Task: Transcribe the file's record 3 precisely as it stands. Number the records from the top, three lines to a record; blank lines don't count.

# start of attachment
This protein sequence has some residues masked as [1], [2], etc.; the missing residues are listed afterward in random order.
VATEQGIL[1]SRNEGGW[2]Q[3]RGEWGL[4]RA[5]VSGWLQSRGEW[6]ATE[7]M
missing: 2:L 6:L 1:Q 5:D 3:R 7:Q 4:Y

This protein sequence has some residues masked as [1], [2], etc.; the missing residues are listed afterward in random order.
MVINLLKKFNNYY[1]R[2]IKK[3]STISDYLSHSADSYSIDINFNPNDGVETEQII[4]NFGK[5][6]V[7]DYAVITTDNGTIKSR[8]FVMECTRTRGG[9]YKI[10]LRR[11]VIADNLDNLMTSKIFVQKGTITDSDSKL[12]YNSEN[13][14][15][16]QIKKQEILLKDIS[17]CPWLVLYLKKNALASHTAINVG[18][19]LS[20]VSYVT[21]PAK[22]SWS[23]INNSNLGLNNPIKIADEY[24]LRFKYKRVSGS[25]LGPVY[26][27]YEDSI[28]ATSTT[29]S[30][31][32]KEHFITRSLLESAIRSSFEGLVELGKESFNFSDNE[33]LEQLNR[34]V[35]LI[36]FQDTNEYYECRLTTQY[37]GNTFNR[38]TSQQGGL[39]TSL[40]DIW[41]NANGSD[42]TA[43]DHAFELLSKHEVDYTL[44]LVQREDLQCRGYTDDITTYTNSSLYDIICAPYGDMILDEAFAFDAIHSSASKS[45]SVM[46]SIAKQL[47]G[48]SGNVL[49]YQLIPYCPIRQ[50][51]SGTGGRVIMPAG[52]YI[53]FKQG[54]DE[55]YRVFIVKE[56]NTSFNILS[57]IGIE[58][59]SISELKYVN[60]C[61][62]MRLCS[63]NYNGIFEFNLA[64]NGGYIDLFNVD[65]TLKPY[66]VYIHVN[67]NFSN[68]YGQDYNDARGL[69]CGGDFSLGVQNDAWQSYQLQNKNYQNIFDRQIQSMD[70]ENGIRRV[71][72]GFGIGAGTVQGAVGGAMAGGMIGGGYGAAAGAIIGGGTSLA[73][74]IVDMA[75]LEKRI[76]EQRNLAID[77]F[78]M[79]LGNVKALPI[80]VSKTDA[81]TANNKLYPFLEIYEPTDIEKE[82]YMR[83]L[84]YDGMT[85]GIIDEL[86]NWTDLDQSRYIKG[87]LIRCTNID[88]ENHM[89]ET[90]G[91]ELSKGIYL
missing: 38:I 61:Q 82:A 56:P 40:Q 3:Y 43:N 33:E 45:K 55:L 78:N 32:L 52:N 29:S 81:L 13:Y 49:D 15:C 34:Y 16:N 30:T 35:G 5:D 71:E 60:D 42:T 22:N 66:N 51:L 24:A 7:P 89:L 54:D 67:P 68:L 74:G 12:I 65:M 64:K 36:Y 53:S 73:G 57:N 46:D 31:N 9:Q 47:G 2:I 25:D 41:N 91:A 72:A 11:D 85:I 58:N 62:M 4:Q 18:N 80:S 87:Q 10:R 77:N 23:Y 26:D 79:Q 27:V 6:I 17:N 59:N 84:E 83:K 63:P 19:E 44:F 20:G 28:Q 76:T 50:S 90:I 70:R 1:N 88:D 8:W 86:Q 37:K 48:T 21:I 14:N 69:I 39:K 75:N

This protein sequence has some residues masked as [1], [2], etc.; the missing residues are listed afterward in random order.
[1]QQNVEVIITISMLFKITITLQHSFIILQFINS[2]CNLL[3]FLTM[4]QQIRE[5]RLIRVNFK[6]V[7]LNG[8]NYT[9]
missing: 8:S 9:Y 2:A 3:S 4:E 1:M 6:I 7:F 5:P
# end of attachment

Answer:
This protein sequence has some residues masked as [1], [2], etc.; the missing residues are listed afterward in random order.
[1]QQNVEVIITISMLFKITITLQHSFIILQFINS[2]CNLL[3]FLTM[4]QQIRE[5]RLIRVNFK[6]V[7]LNG[8]NYT[9]
missing: 8:S 9:Y 2:A 3:S 4:E 1:M 6:I 7:F 5:P